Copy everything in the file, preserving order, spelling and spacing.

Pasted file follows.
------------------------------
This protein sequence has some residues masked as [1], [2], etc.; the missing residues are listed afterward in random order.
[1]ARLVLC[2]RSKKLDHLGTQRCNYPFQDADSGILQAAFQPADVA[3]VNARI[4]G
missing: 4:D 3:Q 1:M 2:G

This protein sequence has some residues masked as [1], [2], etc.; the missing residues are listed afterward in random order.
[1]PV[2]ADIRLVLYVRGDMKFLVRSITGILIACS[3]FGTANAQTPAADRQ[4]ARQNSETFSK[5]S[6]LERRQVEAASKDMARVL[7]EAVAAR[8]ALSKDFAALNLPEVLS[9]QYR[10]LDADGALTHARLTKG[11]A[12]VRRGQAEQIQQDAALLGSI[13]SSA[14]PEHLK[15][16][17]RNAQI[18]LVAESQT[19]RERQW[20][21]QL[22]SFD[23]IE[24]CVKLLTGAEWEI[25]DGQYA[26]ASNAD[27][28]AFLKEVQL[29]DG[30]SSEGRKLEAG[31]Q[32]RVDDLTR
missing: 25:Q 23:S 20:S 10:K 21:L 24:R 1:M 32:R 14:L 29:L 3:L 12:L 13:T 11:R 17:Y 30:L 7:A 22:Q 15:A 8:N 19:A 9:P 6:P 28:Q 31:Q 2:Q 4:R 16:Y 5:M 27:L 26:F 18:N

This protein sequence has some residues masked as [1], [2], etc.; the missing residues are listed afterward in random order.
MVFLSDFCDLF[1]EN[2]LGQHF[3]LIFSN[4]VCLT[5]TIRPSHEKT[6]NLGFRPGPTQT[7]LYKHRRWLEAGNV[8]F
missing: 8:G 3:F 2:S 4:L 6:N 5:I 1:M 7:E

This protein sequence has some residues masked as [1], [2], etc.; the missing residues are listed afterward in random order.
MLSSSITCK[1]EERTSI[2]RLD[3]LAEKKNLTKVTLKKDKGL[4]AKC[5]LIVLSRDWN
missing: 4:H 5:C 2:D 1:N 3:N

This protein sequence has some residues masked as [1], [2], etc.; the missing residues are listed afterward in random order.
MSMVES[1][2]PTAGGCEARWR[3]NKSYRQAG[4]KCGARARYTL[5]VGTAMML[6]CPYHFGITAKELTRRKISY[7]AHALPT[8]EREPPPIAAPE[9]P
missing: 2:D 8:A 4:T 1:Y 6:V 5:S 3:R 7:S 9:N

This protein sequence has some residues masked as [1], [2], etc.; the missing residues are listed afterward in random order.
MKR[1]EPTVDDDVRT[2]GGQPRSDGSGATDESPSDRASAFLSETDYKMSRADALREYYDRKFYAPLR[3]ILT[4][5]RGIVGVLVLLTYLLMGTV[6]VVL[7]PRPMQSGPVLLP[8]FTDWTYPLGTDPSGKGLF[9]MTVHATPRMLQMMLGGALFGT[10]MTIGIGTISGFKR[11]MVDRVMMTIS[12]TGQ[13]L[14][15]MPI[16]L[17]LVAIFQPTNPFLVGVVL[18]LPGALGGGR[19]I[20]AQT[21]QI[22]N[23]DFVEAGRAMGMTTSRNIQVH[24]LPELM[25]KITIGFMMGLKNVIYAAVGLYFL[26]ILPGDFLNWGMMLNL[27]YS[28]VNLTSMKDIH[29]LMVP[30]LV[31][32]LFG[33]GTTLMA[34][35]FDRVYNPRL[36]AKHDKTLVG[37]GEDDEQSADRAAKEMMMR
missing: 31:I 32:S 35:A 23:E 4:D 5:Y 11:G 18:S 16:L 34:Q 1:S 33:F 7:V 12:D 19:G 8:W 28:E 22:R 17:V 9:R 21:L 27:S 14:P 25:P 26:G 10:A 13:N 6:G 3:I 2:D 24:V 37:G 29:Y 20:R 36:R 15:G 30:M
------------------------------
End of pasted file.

This protein sequence has some residues masked as [1], [2], etc.; the missing residues are listed afterward in random order.
[1]ARLVLC[2]RSKKLDHLGTQRCNYPFQDADSGILQAAFQPADVA[3]VNARI[4]G
missing: 4:D 3:Q 1:M 2:G

This protein sequence has some residues masked as [1], [2], etc.; the missing residues are listed afterward in random order.
[1]PV[2]ADIRLVLYVRGDMKFLVRSITGILIACS[3]FGTANAQTPAADRQ[4]ARQNSETFSK[5]S[6]LERRQVEAASKDMARVL[7]EAVAAR[8]ALSKDFAALNLPEVLS[9]QYR[10]LDADGALTHARLTKG[11]A[12]VRRGQAEQIQQDAALLGSI[13]SSA[14]PEHLK[15][16][17]RNAQI[18]LVAESQT[19]RERQW[20][21]QL[22]SFD[23]IE[24]CVKLLTGAEWEI[25]DGQYA[26]ASNAD[27][28]AFLKEVQL[29]DG[30]SSEGRKLEAG[31]Q[32]RVDDLTR
missing: 25:Q 23:S 20:S 10:K 21:L 24:R 1:M 32:R 14:L 29:L 3:L 12:L 13:T 11:R 17:Y 30:L 7:A 22:Q 15:A 8:N 19:A 9:P 6:P 28:Q 31:Q 2:Q 4:R 16:Y 5:M 27:L 26:F 18:N

This protein sequence has some residues masked as [1], [2], etc.; the missing residues are listed afterward in random order.
MVFLSDFCDLF[1]EN[2]LGQHF[3]LIFSN[4]VCLT[5]TIRPSHEKT[6]NLGFRPGPTQT[7]LYKHRRWLEAGNV[8]F
missing: 8:G 3:F 2:S 4:L 6:N 5:I 1:M 7:E

This protein sequence has some residues masked as [1], [2], etc.; the missing residues are listed afterward in random order.
MLSSSITCK[1]EERTSI[2]RLD[3]LAEKKNLTKVTLKKDKGL[4]AKC[5]LIVLSRDWN
missing: 4:H 5:C 2:D 1:N 3:N

This protein sequence has some residues masked as [1], [2], etc.; the missing residues are listed afterward in random order.
MSMVES[1][2]PTAGGCEARWR[3]NKSYRQAG[4]KCGARARYTL[5]VGTAMML[6]CPYHFGITAKELTRRKISY[7]AHALPT[8]EREPPPIAAPE[9]P
missing: 2:D 8:A 4:T 1:Y 6:V 5:S 3:R 7:S 9:N

This protein sequence has some residues masked as [1], [2], etc.; the missing residues are listed afterward in random order.
MKR[1]EPTVDDDVRT[2]GGQPRSDGSGATDESPSDRASAFLSETDYKMSRADALREYYDRKFYAPLR[3]ILT[4][5]RGIVGVLVLLTYLLMGTV[6]VVL[7]PRPMQSGPVLLP[8]FTDWTYPLGTDPSGKGLF[9]MTVHATPRMLQMMLGGALFGT[10]MTIGIGTISGFKR[11]MVDRVMMTIS[12]TGQ[13]L[14][15]MPI[16]L[17]LVAIFQPTNPFLVGVVL[18]LPGALGGGR[19]I[20]AQT[21]QI[22]N[23]DFVEAGRAMGMTTSRNIQVH[24]LPELM[25]KITIGFMMGLKNVIYAAVGLYFL[26]ILPGDFLNWGMMLNL[27]YS[28]VNLTSMKDIH[29]LMVP[30]LV[31][32]LFG[33]GTTLMA[34][35]FDRVYNPRL[36]AKHDKTLVG[37]GEDDEQSADRAAKEMMMR
missing: 31:I 32:S 35:A 23:E 4:D 5:Y 11:G 18:S 16:L 34:Q 1:S 33:F 7:V 12:D 19:G 8:W 28:E 22:R 17:V 9:R 21:L 27:S 14:P 25:P 26:G 10:A 13:N 6:G 3:I 2:D 24:V 37:G 29:Y 20:R 36:R 15:G 30:M